Wednesday, November 25, 2015
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Royal Birth Triggers Social Media Scams
SAN ANTONIO, TEXAS - The bigger the news story, the bigger the opportunity for scammers. With the new royal baby making headlines across the globe, BBB expects to see scammers swooping in to take advantage of the public's eagerness to see photos of the newborn prince.
How the Scam Works:
You are on Facebook, and you see that your friend likes an "exclusive" video of the new royal baby. The link promises candid footage that no media outlet has. Curious, you click on the link.
You are taken to an unfamiliar, 3rd party website. A pop up appears prompting you to "update your video player" before you are able to view the clip. You click "Ok." However when you download the file, you aren't updating your software. You are really downloading a virus that scans your machine for banking and other personal information. This opens you up to the risk of identity theft.
Like all scams this has many variations, and it's not limited Facebook. Watch out for similar links posted on Twitter, through other social media or sent by email. Scammers can glean your friends' names and emails from their Facebook accounts and send messages posing as them. Read more about the technique here.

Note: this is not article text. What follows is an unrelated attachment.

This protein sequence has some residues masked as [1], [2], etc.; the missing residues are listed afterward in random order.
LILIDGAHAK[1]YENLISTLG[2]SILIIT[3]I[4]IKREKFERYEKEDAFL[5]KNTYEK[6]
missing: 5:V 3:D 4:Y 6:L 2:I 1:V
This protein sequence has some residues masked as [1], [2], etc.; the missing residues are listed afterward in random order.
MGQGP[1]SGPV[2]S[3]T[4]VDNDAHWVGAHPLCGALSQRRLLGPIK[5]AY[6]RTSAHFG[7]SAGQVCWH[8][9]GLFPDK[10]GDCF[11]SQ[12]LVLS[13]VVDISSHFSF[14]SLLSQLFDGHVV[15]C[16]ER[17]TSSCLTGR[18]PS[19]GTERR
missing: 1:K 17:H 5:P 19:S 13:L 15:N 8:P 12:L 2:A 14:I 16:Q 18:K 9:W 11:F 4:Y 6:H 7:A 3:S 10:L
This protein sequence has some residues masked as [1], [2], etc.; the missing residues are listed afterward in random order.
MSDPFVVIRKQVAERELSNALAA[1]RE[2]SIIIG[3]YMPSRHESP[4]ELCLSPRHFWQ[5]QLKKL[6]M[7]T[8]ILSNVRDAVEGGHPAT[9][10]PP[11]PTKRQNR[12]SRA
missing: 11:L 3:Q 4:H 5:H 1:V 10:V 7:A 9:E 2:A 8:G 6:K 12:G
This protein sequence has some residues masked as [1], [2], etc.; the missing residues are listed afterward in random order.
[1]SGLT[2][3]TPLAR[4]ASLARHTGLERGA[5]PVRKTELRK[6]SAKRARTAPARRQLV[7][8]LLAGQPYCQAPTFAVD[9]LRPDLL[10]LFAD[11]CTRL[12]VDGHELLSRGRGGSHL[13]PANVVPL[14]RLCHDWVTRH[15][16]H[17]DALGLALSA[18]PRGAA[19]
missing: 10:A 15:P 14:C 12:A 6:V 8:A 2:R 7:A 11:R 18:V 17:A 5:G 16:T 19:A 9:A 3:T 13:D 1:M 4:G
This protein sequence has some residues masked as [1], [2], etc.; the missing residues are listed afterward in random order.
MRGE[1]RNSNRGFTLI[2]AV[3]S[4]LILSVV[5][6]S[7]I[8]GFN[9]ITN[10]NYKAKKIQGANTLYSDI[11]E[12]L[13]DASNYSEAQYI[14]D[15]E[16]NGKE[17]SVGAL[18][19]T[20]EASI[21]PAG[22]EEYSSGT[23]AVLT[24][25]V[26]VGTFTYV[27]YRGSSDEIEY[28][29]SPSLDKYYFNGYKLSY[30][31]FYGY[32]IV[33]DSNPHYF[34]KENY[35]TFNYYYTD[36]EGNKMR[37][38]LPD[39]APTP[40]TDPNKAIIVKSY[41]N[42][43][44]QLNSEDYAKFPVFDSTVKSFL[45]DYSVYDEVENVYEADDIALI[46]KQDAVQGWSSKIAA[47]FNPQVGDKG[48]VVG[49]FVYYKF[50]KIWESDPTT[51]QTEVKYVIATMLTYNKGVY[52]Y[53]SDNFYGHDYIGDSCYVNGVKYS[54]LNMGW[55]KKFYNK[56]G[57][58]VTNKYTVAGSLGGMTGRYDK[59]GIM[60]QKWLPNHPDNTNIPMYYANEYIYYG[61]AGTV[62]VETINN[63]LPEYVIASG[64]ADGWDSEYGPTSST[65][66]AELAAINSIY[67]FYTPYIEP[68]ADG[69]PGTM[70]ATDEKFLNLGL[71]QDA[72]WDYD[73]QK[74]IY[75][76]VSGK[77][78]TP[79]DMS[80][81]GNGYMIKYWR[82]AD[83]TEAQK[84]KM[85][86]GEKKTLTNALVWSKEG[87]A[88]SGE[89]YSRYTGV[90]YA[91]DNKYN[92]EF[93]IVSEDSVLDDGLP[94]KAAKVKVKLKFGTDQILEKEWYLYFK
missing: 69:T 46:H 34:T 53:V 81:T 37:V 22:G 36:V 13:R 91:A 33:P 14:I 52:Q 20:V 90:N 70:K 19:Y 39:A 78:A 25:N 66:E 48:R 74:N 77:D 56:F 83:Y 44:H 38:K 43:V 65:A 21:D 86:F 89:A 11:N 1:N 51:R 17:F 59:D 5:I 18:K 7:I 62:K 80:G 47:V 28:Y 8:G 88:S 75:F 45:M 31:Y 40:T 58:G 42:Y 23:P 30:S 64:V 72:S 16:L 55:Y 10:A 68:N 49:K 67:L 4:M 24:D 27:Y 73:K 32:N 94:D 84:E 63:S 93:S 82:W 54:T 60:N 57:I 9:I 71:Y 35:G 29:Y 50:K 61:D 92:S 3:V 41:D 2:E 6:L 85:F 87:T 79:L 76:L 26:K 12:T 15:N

Tips to Protect Yourself From "Click Bait" Scams:
Take the following steps to protect yourself and others from scam links shared through email and social media:
Don't trust your friends' taste. It might not even be them "liking" or sharing scam links to photos. Their account may have been hacked. But it may also be clickjacking, a technique that scammers use to trick you into clicking something that you wouldn't otherwise (especially the Facebook "Like" button).
Don't take the bait. Just stay away from promotions of "exclusive," "shocking" or "sensational" footage. If it sounds too outlandish to be true, it is probably a scam.
Hover over a link to see its true destination. Before you click, mouse over the link to see where it will take you. Don't click on links leading to unfamiliar websites.
On Facebook, report scam profiles, posts and other suspicious activity by following these instructions.
On Twitter, if another user is sending you links to malware or other spam, report them to Twitter by following these instructions.
For More Information
To find out more about scams, check out BBB Scam Stopper.
To find a list of local BBB Accredited storage unit facilities, visit checkbbb.org.
To check the reliability of a company and find trustworthy businesses, visit bbb.org.
Find other news story topics by visiting our Press Release News Center.
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